Science Advances

Supplementary Materials

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  • Fig. S1. Principal components analyses of soil abiotic properties and plant traits and variance partitioning analysis of plant traits and soil microbial community composition.
  • Fig. S2. Heatmap of putative fungal pathogen sequences detected in each soil sample at the end of the soil conditioning phase.
  • Fig. S3. Heatmap of AM fungal sequences detected in each soil sample at the end of the soil conditioning phase.
  • Fig. S4. Plant dry mass at the end of the conditioning stage and the feedback stage when grown on live or sterilized conspecific soil or soil previously occupied by other species.
  • Fig. S5. The contribution of soil abiotic properties, characteristics of soil fungal communities, and plant traits, to explaining variation in plant-soil feedbacks.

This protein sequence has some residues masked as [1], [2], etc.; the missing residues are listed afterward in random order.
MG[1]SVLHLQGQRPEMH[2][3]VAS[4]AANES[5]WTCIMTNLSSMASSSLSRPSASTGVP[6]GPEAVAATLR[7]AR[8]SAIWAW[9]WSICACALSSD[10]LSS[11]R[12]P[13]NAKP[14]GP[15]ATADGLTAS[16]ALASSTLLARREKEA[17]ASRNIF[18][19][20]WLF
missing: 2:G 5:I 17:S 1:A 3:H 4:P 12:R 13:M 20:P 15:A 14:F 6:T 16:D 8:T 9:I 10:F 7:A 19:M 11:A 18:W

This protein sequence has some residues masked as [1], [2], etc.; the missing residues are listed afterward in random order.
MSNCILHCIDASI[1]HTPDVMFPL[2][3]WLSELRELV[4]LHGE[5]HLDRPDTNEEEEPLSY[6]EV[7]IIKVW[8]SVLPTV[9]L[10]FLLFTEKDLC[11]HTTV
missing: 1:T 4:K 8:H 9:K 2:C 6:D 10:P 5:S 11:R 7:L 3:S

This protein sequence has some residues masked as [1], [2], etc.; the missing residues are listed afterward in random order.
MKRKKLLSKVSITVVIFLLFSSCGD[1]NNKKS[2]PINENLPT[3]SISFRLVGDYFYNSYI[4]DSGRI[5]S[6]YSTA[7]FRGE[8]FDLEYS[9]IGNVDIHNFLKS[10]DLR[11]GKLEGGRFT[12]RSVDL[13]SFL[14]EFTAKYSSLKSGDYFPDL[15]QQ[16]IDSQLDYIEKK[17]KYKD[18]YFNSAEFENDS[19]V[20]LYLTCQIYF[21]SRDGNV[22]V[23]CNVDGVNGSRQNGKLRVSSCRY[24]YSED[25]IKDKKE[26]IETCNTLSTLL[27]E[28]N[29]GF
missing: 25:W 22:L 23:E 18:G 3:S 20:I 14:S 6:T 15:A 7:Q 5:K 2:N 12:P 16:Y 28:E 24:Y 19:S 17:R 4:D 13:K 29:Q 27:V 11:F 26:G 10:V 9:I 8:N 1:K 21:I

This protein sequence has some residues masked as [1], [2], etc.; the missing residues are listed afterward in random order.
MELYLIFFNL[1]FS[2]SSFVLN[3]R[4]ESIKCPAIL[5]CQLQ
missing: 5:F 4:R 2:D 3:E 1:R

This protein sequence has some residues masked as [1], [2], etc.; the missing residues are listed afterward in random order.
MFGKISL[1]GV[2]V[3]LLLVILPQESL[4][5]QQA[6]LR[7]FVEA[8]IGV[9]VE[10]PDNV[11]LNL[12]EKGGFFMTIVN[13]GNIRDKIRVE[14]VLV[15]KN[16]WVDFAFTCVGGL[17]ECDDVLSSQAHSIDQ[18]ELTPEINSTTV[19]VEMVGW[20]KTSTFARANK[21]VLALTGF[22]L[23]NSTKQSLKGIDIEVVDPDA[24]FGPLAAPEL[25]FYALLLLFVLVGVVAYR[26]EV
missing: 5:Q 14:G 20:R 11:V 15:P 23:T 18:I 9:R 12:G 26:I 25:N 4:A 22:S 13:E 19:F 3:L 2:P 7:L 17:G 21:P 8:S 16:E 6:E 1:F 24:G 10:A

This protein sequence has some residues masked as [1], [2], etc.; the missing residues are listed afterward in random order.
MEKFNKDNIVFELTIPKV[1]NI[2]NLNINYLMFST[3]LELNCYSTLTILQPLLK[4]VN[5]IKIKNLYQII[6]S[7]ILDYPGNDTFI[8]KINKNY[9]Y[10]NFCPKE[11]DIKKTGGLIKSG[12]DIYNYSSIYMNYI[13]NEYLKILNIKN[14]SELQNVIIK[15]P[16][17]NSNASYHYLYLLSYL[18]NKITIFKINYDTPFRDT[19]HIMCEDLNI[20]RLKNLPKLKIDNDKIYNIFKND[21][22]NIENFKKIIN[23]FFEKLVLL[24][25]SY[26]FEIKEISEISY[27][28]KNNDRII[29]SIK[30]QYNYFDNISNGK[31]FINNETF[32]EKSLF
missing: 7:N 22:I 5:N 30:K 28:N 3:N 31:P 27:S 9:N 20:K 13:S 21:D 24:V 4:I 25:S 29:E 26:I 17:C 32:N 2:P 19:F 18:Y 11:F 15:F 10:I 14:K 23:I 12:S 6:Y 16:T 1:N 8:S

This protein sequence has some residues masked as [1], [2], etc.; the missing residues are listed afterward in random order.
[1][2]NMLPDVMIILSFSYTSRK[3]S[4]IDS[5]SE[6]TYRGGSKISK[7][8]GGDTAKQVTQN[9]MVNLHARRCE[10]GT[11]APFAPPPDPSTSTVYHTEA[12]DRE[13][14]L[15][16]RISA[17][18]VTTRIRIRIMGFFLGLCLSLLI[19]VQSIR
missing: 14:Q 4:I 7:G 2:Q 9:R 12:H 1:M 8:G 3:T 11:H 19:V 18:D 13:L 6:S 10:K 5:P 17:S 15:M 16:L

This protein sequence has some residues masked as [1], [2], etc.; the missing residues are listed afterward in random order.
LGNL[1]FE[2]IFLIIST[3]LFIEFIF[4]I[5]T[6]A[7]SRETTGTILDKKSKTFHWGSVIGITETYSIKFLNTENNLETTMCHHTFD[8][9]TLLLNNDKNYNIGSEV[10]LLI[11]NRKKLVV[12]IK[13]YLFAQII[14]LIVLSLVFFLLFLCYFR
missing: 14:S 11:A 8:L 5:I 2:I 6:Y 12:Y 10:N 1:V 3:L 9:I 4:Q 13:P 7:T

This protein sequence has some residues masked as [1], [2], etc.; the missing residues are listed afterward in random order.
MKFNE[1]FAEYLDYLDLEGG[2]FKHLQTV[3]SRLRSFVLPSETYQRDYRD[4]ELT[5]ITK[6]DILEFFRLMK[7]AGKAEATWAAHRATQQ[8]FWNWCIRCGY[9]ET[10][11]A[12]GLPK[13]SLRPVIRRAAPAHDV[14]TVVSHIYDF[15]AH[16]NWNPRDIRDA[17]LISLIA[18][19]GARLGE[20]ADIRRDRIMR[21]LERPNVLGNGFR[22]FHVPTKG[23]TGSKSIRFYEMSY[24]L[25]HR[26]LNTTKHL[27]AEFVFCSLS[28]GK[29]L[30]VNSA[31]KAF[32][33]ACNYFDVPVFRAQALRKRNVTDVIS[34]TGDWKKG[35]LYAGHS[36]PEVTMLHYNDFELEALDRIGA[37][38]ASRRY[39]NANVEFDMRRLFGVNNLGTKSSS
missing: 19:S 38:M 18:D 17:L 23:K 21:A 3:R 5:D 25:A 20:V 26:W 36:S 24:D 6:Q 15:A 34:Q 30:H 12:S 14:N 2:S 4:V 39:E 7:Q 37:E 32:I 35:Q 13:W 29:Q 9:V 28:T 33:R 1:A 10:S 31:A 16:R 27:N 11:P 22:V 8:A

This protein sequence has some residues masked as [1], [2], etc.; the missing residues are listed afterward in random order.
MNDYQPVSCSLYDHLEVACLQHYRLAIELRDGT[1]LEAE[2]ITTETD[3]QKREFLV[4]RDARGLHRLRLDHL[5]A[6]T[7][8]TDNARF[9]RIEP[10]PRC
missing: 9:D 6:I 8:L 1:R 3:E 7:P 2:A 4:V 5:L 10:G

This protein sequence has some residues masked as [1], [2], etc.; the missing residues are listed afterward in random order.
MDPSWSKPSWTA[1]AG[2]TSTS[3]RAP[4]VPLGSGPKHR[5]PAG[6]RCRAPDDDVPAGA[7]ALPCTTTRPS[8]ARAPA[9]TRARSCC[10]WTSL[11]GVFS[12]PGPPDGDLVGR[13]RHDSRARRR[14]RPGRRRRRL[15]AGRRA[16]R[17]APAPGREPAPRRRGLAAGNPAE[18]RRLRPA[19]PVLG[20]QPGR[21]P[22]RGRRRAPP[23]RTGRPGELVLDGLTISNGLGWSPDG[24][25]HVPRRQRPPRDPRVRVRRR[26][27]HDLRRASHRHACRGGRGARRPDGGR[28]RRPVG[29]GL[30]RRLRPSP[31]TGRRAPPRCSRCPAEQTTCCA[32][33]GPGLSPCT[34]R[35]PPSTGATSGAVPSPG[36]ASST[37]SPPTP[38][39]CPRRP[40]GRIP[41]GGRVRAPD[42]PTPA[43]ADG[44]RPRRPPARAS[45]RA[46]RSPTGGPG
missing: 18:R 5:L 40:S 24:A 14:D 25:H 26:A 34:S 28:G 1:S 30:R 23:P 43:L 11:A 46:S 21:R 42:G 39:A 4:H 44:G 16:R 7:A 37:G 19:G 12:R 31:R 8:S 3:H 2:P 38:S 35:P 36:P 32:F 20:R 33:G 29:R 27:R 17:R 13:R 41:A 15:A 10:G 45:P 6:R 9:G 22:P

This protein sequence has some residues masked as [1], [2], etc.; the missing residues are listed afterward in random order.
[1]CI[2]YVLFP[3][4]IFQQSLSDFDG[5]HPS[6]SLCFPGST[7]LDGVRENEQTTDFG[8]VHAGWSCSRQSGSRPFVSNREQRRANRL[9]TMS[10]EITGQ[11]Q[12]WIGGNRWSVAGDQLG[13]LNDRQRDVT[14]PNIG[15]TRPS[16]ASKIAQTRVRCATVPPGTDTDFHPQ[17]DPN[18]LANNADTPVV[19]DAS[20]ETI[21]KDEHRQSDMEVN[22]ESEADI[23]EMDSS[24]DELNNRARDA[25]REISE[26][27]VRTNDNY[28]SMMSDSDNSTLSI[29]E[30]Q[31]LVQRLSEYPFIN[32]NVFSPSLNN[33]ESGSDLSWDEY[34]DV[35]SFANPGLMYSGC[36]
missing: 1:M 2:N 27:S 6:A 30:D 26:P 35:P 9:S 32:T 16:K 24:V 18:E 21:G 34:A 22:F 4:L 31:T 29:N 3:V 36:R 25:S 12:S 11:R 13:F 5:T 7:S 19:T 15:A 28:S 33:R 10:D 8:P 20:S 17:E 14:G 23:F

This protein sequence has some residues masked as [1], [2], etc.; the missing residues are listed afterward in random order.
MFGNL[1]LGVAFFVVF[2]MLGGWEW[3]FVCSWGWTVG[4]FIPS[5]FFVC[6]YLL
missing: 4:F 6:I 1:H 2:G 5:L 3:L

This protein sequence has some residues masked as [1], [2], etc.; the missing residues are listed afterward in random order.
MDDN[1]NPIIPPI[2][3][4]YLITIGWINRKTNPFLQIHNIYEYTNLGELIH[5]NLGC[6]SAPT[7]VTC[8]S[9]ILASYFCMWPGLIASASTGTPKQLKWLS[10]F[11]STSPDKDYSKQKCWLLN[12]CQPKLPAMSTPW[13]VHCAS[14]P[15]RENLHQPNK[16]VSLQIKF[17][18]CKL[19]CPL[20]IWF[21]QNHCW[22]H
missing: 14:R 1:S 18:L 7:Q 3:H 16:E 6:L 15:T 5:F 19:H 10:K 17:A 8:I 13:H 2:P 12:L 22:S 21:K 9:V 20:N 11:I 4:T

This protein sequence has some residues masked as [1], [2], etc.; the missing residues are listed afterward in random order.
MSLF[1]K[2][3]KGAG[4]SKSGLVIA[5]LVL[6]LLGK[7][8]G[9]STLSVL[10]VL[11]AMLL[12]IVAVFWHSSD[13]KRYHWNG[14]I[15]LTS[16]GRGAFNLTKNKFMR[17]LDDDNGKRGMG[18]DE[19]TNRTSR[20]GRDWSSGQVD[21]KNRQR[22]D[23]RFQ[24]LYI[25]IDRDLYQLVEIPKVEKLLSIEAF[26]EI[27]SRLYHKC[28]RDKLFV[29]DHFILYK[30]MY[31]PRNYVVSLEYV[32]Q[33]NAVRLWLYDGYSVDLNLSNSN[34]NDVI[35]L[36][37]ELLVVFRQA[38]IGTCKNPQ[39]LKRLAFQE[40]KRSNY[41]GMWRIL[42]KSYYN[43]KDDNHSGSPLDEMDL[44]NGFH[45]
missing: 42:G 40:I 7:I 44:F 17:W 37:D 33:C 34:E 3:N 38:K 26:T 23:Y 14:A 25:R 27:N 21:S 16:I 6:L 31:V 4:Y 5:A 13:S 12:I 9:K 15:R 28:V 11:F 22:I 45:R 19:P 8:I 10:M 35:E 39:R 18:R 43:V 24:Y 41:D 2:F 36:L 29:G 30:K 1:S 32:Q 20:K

• Fig. S6. The proportion of shared putative pathogenic, AM and saprotroph fungi as a function of the phylogenetic distance between plant species and the frequency distribution of pathogenic, AM and saprotroph fungi in relation to the number of host plant species.
  • Table S1. Selection of the best predictors of biotic and specific plant-soil feedbacks.
  • Table S2. Relationships between soil bacterial and protist community composition and fungal saprotroph community composition, soil abiotic properties, and plant-soil feedback strength.
  • Table S3. The relationship between the relative biomass difference between plants grown on conspecific versus heterospecific soils and the dissimilarity in fungal pathogenic, AM, and saprotroph fungal communities between these soils.
  • Table S4. Full path analysis model of biotic plant-soil feedback and model simplification by the removal of nonsignificant links.
  • Table S5. Full path analysis model of specific plant-soil feedback and model simplification by the removal of nonsignificant links.

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